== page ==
Illusions of Failure


Nearly a month ago, I lost the love of my life – my nephew, CJ. He was just four days shy of his twentieth birthday when the ice grabbed ahold of his tire and spun him backward into oncoming traffic.

Screams turned to sobs, and eventually a stream of uncontrollable tears. Trying to grab ahold to myself, I worked to practice Loving What Is, but I can assure you it was impossible – at best – to love the reality of what happened.

As I went on long walks with my nieces and nephews – CJ’s siblings and cousins – I found myself conflicted by two very strong, and opposing, emotions: Gratitude and Fear.

As difficult as the situation was, I was grateful to have that time with them. Yet, I also found myself afraid to get too close to any child again, ever. As I found myself pining for a way to fill this void, I realized two things –

No one can ever replace another.


It hurts so deeply because I choose to love so deeply.

If opening ourselves up to love (people/our work) means risking the possibility of hurting so deeply (failing), why love?

I thought about that one question a great deal during my nine days in Colorado (where I am from, and where CJ lived), and I’ve come to realize that there’s great power in love. In fact, it’s the only place of real power.

Elizabeth Kubler-Ross said it best, “There are only two emotions: love and fear. All positive emotions come from love, all negative emotions from fear.”

And, when we don’t choose love, Kubler-Ross said, we choose fear. You cannot hold both of these emotions at the same time. Love is rooted in the present; while fear exists in the past or future, neither of which do we have any control over. And yet, it’s control we want.

We want to control the outcomes we care about, be it the vision for our career (or business), or the life of another. When we don’t allow ourselves to care, we get to avoid the feelings that come from perceived failure.

Of course it’s perceived – our real success is in the courage to love –

  • To run after our dreams.
  • To put our whole heart into a project.
  • To pour every ounce of what we have to offer into a loved one, a colleague, or even a complete stranger.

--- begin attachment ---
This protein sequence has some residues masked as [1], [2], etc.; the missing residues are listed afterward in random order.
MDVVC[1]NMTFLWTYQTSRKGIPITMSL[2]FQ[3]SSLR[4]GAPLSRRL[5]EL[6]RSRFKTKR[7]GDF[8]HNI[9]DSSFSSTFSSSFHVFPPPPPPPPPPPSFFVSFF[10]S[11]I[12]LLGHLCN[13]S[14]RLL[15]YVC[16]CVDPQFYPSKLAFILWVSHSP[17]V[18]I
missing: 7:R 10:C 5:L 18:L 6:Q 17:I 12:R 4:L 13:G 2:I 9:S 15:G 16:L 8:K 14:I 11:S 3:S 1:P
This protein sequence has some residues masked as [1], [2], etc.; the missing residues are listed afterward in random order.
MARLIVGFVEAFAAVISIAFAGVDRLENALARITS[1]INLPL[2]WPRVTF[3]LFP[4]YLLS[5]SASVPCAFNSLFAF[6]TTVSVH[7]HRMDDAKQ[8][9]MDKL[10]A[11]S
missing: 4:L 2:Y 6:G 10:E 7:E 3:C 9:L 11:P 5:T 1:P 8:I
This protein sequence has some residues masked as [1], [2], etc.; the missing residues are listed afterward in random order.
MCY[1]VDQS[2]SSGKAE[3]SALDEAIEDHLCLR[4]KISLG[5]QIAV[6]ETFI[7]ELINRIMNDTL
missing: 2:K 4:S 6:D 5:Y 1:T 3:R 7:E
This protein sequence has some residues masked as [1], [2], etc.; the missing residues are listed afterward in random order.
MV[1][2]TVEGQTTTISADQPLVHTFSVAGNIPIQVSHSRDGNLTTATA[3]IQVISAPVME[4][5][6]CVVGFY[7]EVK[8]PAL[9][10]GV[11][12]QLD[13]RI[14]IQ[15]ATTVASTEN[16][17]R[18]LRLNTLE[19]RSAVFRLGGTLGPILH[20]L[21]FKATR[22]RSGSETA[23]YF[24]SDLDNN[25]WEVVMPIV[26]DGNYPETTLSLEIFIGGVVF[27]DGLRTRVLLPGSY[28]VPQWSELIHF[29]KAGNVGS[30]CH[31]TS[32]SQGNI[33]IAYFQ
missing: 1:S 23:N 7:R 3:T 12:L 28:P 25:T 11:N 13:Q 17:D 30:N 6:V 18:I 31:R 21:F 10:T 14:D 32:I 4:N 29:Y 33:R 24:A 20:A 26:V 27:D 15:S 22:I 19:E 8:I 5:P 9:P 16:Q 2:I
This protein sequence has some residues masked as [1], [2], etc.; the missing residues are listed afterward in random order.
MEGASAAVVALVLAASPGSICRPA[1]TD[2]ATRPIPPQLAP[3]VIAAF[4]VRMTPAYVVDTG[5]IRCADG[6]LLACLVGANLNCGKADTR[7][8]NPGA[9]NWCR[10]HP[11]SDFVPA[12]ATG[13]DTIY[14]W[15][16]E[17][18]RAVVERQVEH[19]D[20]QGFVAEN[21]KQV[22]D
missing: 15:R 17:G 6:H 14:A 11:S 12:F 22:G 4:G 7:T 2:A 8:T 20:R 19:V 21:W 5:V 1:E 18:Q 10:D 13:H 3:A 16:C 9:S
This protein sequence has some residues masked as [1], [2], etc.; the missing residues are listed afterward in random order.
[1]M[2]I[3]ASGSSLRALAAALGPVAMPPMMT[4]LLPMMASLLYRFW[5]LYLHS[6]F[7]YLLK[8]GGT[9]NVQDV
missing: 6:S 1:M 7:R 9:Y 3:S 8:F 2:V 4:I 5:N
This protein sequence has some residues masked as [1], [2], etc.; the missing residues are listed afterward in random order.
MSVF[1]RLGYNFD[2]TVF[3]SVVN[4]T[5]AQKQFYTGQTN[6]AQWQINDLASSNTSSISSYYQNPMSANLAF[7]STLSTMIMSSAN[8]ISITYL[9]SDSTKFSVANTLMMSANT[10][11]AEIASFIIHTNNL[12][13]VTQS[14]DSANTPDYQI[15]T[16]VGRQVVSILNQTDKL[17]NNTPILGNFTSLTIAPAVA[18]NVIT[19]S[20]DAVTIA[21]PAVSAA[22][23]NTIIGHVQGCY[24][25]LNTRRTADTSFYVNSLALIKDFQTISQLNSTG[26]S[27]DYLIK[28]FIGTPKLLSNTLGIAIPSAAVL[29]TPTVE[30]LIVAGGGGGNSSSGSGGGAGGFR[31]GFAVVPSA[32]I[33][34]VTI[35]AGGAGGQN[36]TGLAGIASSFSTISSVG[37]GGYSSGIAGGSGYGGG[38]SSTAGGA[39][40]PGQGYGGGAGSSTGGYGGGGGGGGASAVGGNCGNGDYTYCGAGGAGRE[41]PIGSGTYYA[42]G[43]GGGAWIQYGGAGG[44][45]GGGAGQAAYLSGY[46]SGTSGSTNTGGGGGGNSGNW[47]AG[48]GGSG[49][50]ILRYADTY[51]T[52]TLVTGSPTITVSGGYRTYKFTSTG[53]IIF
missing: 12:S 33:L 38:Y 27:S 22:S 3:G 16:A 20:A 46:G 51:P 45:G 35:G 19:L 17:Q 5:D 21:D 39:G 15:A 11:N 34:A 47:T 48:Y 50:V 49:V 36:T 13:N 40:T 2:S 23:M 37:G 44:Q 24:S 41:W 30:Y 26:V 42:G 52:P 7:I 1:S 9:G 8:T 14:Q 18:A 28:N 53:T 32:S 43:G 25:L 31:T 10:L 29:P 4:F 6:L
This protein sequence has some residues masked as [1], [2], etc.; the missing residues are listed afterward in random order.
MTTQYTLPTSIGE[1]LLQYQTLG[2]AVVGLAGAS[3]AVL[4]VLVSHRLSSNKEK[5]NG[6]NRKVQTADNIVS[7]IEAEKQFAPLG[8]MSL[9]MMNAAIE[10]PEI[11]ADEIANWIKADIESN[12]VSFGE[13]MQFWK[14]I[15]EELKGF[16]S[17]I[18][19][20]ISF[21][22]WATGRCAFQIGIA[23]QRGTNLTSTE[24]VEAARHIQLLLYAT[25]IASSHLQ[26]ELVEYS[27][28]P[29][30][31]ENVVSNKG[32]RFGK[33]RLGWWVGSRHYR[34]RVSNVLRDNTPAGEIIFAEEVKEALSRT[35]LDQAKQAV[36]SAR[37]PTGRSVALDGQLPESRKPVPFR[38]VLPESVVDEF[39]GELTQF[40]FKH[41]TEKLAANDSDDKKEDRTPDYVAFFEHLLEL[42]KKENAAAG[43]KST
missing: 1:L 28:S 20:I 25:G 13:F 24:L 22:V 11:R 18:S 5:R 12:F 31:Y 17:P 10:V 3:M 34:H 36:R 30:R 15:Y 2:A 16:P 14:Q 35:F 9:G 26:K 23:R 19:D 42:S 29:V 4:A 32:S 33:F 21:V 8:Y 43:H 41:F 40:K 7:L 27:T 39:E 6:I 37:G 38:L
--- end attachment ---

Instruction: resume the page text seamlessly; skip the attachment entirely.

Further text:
Why does love take such courage? Because the very human feelings that emerge when our expectations go unmet, hurt. When we pour ourselves into a project, a vision, a team… a person, and fail to get the outcomes we expect, it hurts.

As a result, it’s easier to avoid such failures by never letting yourself care too much. If the project (or the people) fail, and you never really cared, it’s no big deal. But when you care about their success in life, or the life of your project, you open yourself up to the possibility of hurt.

So, the question becomes: do you spend your life refusing to care? Or, do you take the risk over and over again, as you fall in love with people, plans, and projects that light you up?

While I cannot pretend to have the right answer to this question, my choice is clear: love. To open myself up the yin and yang of life – the rewards of such love are far greater than the illusions of failure.




Thanks to Dexter Britain and Gillycuddy for their music contribution and LN Lurie for producing this podcast.

12 thoughts on “Illusions of Failure

  1. Chandra Ludwig

    I have been following you since I met you at a conference a number of years ago in DC. I am so very sorry to hear of your loss. I wish you and your family peace in your hearts. Thank you so much for sharing your story of the courage to continue to choose love. It is an inspiring reminder that all things worth embracing come with a cost and the greater cost will always never having experienced passion of the embrace. You and the reminder are appreciated!

    • Misti Burmeister

      Hi Chandra,

      Thank you for following my work. And thank you for your kind words.

      Here’s to love!



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